In 2019, 50 people, including celebrities Felicity Huffman and Lori Loughlin, were charged in a bribery scheme dubbed “Operation Varsity Blues” in regard to fraudulently getting their kids into prestigious colleges.
Wealthy parents were accused of bribing college coaches, who falsely made students look like star athletes, and others who proctored tests to falsely adjust a student’s test scores, to help admit their children into some of the most elite colleges in the country, including Yale, Stanford and Georgetown.
Applying for colleges can be a daunting process, and unfortunately, some families took extreme measures and were caught manipulating the system, said Kristen Hatfield, director of admissions for the University of St. Thomas in St. Paul, Minn.
“I think it speaks to families’ anxiety over the admission process,” Hatfield said. “I think that’s something that was important for admissions professionals to learn from it.”
Overall, the scandal painted the entire college admissions process in a bad light when there were so few schools and families involved in the scandal, Hatfield said.
The college application process can involve a lot of stress and unknowns for students and their families. It’s a process of a student putting themselves out there for someone to evaluate and decide whether they should be admitted to a school, Hatfield said.
But the admissions process is a two-way street.
“Yes, you have to find a school that’s going to be the right fit for you,” Hatfield said. “But you also have to find a school that you’re going to love and that’s going to be the right place for you to go.”
Hatfield recommends that students focus on what a school offers that might make it a place they will want to spend the next four years. Don’t get too stuck in things like the prestige of big-name schools.
Students want to find a college fit where they’ll be comfortable and an environment that will help them flourish, make them get up in the morning and have passion for what they want to study, Hatfield said.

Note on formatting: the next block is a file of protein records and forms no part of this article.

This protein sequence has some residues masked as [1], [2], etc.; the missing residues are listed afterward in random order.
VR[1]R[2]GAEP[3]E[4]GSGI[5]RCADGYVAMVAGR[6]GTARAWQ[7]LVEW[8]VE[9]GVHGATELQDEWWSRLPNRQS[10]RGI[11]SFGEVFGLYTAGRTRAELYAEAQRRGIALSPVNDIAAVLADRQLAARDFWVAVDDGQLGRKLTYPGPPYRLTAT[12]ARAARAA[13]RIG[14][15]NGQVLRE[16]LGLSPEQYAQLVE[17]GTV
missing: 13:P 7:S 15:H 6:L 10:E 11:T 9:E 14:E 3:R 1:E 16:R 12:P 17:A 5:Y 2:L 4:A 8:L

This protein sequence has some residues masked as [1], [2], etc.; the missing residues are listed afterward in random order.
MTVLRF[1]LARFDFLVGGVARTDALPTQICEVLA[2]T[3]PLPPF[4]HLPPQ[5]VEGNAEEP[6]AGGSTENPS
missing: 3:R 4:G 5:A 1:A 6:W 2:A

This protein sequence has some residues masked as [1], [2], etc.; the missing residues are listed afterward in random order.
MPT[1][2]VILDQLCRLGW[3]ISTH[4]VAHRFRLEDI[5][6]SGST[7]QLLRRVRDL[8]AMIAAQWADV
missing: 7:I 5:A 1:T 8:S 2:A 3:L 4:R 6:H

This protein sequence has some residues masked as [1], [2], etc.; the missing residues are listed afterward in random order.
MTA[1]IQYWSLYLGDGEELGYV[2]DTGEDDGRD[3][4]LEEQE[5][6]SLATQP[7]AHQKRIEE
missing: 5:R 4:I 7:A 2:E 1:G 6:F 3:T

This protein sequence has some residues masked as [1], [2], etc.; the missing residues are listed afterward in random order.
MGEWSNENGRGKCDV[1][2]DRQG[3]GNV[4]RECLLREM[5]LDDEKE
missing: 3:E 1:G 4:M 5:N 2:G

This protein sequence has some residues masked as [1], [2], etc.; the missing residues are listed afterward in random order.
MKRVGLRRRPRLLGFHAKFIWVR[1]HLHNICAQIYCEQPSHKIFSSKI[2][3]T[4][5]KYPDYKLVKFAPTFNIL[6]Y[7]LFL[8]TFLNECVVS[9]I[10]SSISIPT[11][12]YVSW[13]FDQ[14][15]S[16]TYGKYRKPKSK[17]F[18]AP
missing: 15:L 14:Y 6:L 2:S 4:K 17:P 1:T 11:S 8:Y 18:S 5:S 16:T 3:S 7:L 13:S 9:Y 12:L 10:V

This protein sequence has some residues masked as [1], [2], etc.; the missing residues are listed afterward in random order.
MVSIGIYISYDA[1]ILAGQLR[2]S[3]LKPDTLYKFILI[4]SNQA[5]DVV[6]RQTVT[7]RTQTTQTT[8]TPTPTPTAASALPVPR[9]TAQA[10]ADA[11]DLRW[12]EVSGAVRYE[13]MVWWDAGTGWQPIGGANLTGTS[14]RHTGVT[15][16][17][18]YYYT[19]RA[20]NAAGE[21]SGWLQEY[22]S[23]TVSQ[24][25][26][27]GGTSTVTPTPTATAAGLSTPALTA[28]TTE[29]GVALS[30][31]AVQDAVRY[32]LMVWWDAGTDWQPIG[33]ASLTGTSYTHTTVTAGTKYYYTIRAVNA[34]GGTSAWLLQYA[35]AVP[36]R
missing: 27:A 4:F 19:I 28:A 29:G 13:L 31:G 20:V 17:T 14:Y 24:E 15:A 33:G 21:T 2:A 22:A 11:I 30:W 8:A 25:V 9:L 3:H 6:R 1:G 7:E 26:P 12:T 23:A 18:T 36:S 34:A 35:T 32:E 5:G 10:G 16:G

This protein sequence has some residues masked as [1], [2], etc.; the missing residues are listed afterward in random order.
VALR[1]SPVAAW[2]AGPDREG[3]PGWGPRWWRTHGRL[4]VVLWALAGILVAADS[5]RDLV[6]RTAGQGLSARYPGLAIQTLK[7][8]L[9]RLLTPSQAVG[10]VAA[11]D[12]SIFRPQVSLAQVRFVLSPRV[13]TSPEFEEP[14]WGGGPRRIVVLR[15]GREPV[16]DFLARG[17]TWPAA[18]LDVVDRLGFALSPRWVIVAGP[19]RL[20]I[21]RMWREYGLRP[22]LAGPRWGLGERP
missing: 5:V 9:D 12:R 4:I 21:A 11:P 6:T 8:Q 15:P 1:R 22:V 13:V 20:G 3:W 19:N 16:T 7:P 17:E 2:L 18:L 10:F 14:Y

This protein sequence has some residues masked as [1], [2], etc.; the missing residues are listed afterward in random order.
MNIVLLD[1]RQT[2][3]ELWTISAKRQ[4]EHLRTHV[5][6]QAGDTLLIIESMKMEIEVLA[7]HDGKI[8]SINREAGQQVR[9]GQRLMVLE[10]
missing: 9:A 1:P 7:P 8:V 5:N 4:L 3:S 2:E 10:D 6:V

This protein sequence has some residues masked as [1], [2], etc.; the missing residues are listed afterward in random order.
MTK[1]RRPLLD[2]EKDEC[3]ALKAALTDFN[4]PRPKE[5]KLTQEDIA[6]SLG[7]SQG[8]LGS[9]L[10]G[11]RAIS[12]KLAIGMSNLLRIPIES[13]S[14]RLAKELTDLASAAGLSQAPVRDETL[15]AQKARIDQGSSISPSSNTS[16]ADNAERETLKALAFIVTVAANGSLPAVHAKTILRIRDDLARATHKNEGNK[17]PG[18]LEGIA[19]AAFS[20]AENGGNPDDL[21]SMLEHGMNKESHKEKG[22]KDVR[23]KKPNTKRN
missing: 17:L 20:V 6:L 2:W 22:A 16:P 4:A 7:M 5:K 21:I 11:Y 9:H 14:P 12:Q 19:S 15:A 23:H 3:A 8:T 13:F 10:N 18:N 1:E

Keri Zweig Risic, interim executive director of the office of admissions for the University of Minnesota, suggests applying to more than one school so a student has options and can choose a good fit based on their interests.
“So we really encourage students to look for schools that offer programs and majors and opportunities that help them support or find their own passions,” Zweig Risic said.
A fit to be found
Searching for that best fit in the college admissions process is the best course to take when choosing a college. Because ultimately, getting into college shouldn’t be seen as a prize to be won, like the scandal turned it into, “but a fit to be found,” Hatfield said.
Zweig Resic offered a housekeeping tip as well: Pay attention to the email account you use when applying because colleges follow up with additional information or requests within the application process. She also encourages students to bring their own voice to the application review.
“This is their opportunity to share more information about themselves and bring their own voice to the answers on the application,” Zweig Resic said. “We’re trying to learn about you and your experiences that make you, you.”
Getting into college also isn’t something that determines a student’s worth. That can be a tough concept to swallow when students aren’t admitted to certain schools and feel like they’re not good enough, Hatfield said.
“it’s really about looking for the place you feel comfortable, you love the campus and that the people are warm and friendly,” Hatfield said. “Those are the reasons that you should choose a school.”
There are a lot of factors that go into a college choice. Think about things like location, small vs. big schools, what majors a school offers or a city vs. rural school are some places to start in order to narrow down a search, according to Hatfield.
The financial piece is also part of the process down the road, too, since schools “certainly don’t want students to make decisions that they regret later in terms of what kind of scholarships they were given,” Hatfield said.
Hatfield doesn’t think a student can know if a college might be a good fit until they visit a school.
“Until you actually set foot on that campus, it’s really hard to know if that’s going to be the right place for you or not,” Hatfield said. “But a couple of visits in, and it’ll be a little more clear to the student in the process.”